Mom guilt

I had a moment today. The house was quiet (Mark was out for a run with our first child) and I sat with our first born, in a pod on our patio, gently swinging and looking out at our garden. I love our home. And I’m so excited that one day Elle (first born) will get to run around with Indie (first child – she’s a dog in case you missed that) in this house and garden.

But as I sat swinging, with my sleeping bebe I realised in two months time I’m going to be paying someone else to sit in this swing with her.

And so the mom guilt set in.

I was warned about mom guilt. From the moment you give birth (by c section, which isn’t a real birth as some say – even referred to as an easy option by those same ‘some’) the mom guilt sets in. Give up breast feeding? Mom guilt. Go back to work? There it is again. Work late? Girls dinners out? Weekend away without kids? Mom guilt written all over those things.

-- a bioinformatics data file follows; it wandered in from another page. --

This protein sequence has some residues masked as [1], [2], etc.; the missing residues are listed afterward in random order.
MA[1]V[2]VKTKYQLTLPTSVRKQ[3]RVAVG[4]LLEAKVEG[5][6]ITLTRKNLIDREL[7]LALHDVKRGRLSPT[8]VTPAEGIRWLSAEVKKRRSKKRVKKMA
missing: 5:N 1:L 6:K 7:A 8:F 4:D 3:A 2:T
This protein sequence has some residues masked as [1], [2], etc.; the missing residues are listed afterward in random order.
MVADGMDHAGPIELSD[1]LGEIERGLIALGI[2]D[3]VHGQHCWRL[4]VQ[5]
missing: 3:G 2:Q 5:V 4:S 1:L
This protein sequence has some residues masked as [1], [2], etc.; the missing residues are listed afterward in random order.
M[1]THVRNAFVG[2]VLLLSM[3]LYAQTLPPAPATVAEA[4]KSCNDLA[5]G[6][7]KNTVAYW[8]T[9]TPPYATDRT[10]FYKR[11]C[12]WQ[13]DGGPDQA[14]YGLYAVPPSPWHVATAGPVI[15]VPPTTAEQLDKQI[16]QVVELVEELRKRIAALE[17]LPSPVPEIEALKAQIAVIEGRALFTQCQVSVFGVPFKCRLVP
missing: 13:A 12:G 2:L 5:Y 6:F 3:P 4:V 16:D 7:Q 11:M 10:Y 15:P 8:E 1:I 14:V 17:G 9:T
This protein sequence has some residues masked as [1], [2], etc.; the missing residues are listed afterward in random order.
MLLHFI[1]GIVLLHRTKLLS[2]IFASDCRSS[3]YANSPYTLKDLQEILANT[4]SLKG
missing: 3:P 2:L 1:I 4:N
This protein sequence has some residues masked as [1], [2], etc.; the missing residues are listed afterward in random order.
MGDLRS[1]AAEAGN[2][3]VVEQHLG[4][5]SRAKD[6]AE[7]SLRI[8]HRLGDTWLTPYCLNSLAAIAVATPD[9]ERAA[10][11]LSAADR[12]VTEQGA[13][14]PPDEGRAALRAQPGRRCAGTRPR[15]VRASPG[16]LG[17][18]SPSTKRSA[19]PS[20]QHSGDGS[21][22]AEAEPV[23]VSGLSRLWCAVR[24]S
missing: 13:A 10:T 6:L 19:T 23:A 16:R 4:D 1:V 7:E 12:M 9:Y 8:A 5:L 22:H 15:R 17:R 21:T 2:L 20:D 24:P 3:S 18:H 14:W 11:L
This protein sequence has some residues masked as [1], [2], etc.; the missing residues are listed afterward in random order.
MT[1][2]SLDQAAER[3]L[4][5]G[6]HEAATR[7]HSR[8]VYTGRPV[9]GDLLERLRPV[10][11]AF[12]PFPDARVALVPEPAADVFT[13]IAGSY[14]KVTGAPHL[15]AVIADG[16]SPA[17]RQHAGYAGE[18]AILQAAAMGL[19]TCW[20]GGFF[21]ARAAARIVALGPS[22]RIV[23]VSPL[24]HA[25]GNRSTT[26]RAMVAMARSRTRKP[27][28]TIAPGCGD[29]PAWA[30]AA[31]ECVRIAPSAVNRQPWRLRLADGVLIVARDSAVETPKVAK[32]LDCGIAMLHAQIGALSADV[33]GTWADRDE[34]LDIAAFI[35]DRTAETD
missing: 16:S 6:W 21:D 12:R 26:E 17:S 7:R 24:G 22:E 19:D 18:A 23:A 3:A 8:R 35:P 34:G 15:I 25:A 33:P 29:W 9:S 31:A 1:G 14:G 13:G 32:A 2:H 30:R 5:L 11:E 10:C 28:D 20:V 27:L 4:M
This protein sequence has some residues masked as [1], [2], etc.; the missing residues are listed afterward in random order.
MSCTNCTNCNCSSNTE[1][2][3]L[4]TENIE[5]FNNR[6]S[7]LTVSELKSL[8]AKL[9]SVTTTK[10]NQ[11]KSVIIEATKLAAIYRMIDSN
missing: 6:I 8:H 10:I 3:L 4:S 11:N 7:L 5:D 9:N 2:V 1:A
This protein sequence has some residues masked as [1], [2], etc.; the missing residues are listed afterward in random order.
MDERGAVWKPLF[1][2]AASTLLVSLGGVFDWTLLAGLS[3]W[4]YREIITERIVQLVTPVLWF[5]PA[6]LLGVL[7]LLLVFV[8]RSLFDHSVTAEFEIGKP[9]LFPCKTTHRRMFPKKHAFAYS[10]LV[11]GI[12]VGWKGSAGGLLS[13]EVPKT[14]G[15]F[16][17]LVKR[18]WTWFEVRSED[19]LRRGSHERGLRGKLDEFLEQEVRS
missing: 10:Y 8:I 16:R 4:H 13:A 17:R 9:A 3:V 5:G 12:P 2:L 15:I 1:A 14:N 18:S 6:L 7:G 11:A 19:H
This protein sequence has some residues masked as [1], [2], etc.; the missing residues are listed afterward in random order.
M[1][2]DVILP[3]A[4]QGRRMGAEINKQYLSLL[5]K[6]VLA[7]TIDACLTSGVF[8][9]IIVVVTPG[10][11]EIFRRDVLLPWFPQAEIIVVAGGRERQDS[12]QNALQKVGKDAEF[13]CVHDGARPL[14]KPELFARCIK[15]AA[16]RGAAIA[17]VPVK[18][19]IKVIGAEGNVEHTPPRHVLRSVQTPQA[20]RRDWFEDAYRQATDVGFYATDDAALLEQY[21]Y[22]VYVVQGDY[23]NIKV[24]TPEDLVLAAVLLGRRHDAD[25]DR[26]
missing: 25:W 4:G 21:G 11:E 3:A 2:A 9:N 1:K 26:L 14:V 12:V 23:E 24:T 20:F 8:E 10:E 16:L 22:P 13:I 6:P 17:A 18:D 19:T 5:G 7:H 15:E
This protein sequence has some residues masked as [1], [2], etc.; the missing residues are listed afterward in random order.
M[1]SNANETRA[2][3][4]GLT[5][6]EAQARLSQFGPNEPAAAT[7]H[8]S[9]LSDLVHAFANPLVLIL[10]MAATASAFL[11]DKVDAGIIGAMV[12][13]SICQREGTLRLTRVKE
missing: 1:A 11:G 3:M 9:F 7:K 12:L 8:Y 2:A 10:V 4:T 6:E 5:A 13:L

I don’t want to pay someone else to rock my child to sleep and soothe her when she cries. I have waited a long time for my baby, to see her smile, hold her hand, help her take her first step. And I want to be there for those things. But there’s a chance, a good chance, I’m going to miss some things.
Going back to work is a non-negotiable for me. There’s the whole… well, financial thing. Living in this house that I love means that FNB loves monthly payments. But there’s also the whole career thing. I’ve built a career over a the years with some hard work. I studied a degree, I started at the bottom, I read, researched and absorbed (absorb still) all I can from mentors and industry leaders. And when I couldn’t be a mom, I accepted my career as my thing. It, in part, is what I do. Who I am. What I’ve worked hard for for many years. It stimulates me, challenges me and captivates me. It’s not something I want to give up.

As I rocked my baby and imagined the person (that I haven’t hired yet) who will be sitting in my place in two months time I couldn’t help but cry. I don’t want to go back to work just to pay someone else to do this. But I’m not. I’m going back to work to pay for so much more. To give her this home, an education in a good school and also around the world as we travel with our baby girl to beautiful places and show her our favourite cities or discover new ones with her. I’m going back to work so that she can admire her mom for being an equal, contributing to the household, and to teach her that women can succeed in the workplace as much as men can.

Hopefully all that mom guilt is worth it in the long term.

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